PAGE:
The satanic vroom in the room launched the latest Versace collection as a paean to the biker as the new cowboy, living life on the wild frontier, outside of so-ci-e-tee. Whoops! Nothing new in that notion. Just as there wasn't much that registered as "new" in the Versace show. But it sure was a hell of a ride.

"My CEO told me I had to show a lot of product," Donatella announced, a propos of a collection that was chockfull of stuff. Most memorable: a handful of boys who were basically bare-assed in chaps, bar the skimpy, hungry-bummed bandana-printed briefs they sported. "It was a way to show underpants," Donatella merrily declared. "Male lingerie!"

That particular group looked like showboys from a Vegas review inspired by Kenneth Anger's underground biker classic Scorpio Rising. Oil-stained denims highlighted by studded codpieces might have been costumes from the same production. And, once that seed was planted, even suits with horseshoe, cactus, and sheriff's star appliqués had a glitzy campiness that screeched Vegas.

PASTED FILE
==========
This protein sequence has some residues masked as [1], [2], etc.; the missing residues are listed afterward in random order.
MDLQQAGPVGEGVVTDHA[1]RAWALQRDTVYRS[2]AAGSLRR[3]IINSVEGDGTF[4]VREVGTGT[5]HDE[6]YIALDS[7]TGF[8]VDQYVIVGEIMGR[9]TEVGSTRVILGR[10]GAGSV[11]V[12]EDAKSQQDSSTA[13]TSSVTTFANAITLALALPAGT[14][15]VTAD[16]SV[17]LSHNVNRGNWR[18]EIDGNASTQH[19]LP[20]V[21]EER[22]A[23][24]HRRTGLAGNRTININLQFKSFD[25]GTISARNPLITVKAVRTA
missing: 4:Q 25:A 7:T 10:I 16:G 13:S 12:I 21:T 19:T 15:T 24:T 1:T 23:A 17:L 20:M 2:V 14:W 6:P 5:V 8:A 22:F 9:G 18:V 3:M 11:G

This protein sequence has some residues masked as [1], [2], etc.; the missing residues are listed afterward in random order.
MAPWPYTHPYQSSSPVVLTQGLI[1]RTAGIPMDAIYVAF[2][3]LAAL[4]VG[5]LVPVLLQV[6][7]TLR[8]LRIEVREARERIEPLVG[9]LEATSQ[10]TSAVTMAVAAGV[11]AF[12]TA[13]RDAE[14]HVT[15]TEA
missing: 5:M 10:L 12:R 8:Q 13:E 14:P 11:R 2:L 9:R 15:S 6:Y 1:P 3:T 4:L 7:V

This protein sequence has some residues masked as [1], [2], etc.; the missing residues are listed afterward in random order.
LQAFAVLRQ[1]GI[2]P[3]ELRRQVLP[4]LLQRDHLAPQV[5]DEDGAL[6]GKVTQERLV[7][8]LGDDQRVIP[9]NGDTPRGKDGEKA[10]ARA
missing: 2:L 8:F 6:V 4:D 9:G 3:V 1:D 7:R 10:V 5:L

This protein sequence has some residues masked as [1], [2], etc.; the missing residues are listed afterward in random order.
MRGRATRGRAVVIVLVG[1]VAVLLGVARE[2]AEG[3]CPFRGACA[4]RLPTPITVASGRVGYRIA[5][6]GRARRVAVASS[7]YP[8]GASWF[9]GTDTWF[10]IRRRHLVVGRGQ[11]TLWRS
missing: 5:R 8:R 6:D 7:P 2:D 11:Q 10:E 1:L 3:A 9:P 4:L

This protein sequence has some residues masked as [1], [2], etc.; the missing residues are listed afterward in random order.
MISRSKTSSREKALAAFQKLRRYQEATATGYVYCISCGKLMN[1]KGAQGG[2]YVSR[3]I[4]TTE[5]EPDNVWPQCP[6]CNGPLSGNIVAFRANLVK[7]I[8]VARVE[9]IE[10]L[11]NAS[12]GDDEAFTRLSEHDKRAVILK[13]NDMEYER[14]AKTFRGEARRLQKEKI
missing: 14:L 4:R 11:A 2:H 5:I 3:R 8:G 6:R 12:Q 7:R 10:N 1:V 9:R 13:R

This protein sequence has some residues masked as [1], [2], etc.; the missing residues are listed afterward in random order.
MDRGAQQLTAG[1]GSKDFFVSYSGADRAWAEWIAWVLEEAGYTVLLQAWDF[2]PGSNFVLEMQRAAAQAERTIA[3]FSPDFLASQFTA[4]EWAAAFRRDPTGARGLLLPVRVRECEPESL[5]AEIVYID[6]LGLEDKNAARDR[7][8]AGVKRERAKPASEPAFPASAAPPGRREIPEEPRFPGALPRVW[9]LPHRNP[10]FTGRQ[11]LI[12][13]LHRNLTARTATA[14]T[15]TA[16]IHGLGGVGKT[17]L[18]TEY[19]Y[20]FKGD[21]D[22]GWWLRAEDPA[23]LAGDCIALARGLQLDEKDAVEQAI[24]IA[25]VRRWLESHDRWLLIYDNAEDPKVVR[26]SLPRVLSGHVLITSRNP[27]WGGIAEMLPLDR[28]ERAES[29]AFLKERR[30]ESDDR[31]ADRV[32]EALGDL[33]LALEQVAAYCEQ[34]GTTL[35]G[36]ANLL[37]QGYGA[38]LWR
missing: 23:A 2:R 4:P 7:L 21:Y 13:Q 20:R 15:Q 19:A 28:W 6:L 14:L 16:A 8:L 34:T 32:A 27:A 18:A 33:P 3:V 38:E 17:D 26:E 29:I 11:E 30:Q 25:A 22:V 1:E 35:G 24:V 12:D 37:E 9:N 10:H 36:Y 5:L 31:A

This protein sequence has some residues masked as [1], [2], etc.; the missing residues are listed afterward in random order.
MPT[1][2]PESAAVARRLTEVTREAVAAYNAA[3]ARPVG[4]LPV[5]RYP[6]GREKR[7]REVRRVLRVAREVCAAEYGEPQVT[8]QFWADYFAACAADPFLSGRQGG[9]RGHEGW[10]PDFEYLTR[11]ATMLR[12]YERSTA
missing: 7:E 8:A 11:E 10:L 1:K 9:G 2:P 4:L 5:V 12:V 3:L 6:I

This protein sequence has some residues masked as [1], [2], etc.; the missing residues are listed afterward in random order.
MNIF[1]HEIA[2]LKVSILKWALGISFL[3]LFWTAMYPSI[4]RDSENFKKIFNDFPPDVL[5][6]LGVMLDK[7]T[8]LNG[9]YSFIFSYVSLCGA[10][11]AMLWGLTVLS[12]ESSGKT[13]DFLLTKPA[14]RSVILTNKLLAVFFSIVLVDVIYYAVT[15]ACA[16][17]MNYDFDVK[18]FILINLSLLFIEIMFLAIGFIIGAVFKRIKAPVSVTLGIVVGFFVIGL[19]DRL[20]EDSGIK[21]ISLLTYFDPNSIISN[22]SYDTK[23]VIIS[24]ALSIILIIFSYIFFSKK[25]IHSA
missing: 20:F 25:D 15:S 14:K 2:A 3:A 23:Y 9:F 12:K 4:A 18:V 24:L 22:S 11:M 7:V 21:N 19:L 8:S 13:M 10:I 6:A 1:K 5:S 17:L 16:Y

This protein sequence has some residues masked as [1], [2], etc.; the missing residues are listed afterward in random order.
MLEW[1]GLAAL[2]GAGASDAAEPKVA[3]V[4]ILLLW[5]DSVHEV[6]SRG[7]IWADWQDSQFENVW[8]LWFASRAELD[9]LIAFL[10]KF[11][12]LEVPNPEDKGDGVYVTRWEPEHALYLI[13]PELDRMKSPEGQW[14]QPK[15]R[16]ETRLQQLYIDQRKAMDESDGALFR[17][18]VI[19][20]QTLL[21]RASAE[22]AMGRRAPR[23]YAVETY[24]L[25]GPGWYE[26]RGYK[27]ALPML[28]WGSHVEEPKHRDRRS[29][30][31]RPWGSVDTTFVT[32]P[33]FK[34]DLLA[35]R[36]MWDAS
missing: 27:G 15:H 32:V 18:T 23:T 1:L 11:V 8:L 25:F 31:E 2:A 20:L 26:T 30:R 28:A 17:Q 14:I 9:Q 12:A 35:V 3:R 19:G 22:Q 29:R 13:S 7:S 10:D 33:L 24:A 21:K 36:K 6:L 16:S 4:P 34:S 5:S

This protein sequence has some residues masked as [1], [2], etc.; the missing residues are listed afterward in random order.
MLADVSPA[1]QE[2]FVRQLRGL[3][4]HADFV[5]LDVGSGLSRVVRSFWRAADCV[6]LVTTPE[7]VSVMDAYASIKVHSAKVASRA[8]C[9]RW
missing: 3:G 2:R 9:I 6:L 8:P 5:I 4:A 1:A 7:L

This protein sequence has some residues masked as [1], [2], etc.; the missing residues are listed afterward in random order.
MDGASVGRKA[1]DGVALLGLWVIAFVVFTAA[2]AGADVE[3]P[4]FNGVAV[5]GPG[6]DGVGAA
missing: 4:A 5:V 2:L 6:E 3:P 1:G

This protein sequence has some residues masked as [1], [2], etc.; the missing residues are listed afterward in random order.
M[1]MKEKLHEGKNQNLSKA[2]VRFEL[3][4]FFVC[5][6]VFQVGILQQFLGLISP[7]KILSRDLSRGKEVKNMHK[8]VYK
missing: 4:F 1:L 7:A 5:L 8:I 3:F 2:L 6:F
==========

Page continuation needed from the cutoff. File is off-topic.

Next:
But subtlety has scarcely ever been Versace's calling card. There were so many moments of stand-up-and-be-counted over-the-topness in this collection: the red leather cowboy that looked like a New York Doll (circa the era of Malcolm McLaren's management); the bike-printed jacket and jeans that might have been lifted from a kid's duvet cover; the chinchilla hoodie…ahem, the chinchilla hoodie!

Donatella took her bow in a wrinkled white cotton blouse. Wrinkled! Cotton! "Very cowgirl," she said with a laugh. In fact, she was laughing a lot backstage, in a way that suggested a state of relaxation that is seldom allowed her by the gimlet-eyed world in which she moves. "There's a young Versace customer who is looking for these products," she insisted, eyeing the enthusiastic guys who clustered around her in their chaps. "I'm inspired by the confidence of the models."